In 1875, biologist Livingstone Stone collected a sampling of belongings — baskets and ceremonial regalia — from the Winnemem Wintu people who lived along the McCloud River, below Mt. Shasta in northern California. Stone told the Wintu he was collecting items to be shown at the 1876 Centennial Exposition in Philadelphia. As it turned out, the items were never displayed in Philadelphia. Instead, they were put in storage at the Smithsonian in Washington D.C. 127 years later these cultural treasures came home to the Winnemem through an exhibit at the Turtle Bay Exploration Park Museum in Redding, California. Before the items were put on display in 2002, the Winnemem welcomed them home. The items were on a two-year museum-to-museum loan. Despite the Wintu request to keep the items, the Smithsonian took them back in 2004. We filmed this scene after completing our PBS feature-length documentary “In the Light of Reverence,” and the footage went into the vault as we slowly moved toward production of our next documentary, the four-part series “Standing on Sacred Ground.” The series was shot on the new 16×9 format and the footage of Winnemem artifacts coming home for a visit, shot on the old 4×3 format, was never used. As part of our ongoing archive project, and in an effort to produce shorter films, we offer up this emotional slice of Winnemem history.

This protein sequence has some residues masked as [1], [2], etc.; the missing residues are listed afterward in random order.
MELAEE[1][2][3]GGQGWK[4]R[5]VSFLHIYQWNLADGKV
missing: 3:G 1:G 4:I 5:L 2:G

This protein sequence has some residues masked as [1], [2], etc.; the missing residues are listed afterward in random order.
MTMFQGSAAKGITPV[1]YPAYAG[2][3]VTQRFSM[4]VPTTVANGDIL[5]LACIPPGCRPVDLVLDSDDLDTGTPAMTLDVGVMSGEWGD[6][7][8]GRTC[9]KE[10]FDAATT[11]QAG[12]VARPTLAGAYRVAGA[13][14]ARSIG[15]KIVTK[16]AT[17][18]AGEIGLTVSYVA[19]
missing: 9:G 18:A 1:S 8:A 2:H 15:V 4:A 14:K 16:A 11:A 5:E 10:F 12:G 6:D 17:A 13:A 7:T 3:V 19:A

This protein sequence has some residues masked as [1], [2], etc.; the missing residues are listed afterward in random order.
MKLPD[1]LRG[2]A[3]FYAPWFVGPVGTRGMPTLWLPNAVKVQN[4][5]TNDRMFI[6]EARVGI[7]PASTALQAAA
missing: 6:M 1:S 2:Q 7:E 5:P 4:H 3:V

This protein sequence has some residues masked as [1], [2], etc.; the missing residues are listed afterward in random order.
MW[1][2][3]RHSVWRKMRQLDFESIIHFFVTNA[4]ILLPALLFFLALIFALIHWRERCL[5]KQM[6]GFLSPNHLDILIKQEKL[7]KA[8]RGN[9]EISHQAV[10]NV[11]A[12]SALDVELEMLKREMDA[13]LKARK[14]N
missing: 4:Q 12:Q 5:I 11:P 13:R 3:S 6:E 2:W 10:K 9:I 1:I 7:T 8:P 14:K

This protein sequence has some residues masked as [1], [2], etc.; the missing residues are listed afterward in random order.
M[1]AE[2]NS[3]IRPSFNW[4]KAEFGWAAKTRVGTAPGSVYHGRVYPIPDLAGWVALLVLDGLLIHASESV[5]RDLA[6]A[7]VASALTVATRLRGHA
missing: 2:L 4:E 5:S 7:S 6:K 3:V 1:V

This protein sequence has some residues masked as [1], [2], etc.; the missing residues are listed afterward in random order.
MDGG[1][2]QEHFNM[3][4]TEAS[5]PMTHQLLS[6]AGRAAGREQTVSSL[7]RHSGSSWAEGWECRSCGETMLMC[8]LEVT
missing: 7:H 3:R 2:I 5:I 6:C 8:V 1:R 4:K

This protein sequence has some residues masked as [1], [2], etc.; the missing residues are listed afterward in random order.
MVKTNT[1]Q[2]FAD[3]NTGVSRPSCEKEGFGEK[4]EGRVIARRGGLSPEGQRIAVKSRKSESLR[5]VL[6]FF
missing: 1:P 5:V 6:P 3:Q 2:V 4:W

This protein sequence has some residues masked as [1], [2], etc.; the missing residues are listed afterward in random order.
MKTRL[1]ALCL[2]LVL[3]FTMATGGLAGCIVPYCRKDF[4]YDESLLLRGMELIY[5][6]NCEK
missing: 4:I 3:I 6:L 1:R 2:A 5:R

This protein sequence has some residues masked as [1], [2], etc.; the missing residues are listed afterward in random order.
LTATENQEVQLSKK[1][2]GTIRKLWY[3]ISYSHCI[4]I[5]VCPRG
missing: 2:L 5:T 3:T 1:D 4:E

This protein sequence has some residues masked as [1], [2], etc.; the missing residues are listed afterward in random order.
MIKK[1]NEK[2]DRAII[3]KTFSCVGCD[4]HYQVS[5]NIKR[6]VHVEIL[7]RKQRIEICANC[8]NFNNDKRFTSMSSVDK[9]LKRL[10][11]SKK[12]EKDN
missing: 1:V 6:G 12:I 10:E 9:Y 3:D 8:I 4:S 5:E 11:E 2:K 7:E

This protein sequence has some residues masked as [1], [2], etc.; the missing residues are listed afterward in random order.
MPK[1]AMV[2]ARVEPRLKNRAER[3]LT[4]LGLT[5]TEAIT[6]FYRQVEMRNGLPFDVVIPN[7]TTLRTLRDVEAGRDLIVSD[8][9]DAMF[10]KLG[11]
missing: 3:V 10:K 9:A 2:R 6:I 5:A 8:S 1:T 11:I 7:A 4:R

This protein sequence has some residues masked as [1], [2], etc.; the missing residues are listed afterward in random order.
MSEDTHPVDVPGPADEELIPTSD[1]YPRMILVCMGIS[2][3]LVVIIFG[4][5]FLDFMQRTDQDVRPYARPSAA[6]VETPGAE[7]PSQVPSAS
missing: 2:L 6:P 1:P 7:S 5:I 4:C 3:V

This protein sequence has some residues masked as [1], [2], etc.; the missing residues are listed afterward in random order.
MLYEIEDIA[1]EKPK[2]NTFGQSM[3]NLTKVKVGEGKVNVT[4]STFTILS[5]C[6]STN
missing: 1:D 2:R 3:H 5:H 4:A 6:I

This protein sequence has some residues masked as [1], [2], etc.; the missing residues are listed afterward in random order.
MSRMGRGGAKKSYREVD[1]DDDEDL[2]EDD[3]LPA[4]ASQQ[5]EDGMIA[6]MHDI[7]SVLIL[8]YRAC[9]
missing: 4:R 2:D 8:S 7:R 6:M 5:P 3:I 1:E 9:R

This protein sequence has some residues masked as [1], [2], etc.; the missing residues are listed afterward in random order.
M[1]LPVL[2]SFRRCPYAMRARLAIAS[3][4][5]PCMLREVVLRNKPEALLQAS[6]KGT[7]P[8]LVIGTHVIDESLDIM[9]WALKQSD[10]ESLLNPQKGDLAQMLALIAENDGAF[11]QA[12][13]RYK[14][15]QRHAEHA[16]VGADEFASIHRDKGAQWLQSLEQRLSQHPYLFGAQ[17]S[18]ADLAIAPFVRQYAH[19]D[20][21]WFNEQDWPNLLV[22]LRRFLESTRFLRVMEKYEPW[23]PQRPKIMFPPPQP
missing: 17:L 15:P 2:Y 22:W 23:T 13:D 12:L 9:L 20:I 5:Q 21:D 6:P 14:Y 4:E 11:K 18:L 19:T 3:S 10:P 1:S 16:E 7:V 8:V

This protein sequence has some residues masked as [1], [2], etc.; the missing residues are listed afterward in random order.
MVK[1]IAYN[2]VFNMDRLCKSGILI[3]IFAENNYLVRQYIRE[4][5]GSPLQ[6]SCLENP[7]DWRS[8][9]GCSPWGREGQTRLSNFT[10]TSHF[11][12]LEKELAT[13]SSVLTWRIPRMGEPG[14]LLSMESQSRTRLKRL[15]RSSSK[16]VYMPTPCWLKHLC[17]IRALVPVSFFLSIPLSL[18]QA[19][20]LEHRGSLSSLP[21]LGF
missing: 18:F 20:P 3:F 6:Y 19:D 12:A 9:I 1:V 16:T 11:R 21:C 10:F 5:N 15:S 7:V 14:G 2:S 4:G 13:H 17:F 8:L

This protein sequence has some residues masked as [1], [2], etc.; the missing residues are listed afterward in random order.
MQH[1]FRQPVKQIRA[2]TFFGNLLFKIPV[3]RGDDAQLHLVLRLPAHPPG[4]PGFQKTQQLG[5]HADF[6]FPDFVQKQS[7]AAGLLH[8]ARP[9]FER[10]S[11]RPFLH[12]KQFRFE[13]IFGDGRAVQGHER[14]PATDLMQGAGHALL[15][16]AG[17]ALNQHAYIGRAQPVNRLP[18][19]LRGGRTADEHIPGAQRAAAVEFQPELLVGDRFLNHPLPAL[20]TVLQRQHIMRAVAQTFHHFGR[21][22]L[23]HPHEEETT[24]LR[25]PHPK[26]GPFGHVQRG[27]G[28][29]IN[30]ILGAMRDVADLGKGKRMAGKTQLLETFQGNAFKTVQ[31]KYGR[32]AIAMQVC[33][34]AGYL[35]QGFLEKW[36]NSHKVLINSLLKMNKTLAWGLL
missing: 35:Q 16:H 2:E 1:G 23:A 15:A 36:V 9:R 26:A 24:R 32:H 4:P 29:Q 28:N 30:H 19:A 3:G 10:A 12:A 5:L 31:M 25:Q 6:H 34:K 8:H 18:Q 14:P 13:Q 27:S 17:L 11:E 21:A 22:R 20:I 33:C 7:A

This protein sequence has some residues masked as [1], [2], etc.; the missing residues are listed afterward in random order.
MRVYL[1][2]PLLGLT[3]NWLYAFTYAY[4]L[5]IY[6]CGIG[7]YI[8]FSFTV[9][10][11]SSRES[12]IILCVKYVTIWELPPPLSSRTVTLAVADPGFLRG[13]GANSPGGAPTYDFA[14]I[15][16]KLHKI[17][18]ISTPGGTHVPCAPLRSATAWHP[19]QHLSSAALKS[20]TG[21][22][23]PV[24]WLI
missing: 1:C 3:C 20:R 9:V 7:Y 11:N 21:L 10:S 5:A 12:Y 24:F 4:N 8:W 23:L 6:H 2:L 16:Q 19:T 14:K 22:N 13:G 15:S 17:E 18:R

Director/Producer: Christopher (Toby) McLeod
Editor: Callie Shanafelt Wong
Camera: Will Parrinello and Jimmy Iacona
Sound: Tony Jensen With thanks to Jessica Abbe and Caleen Sisk.

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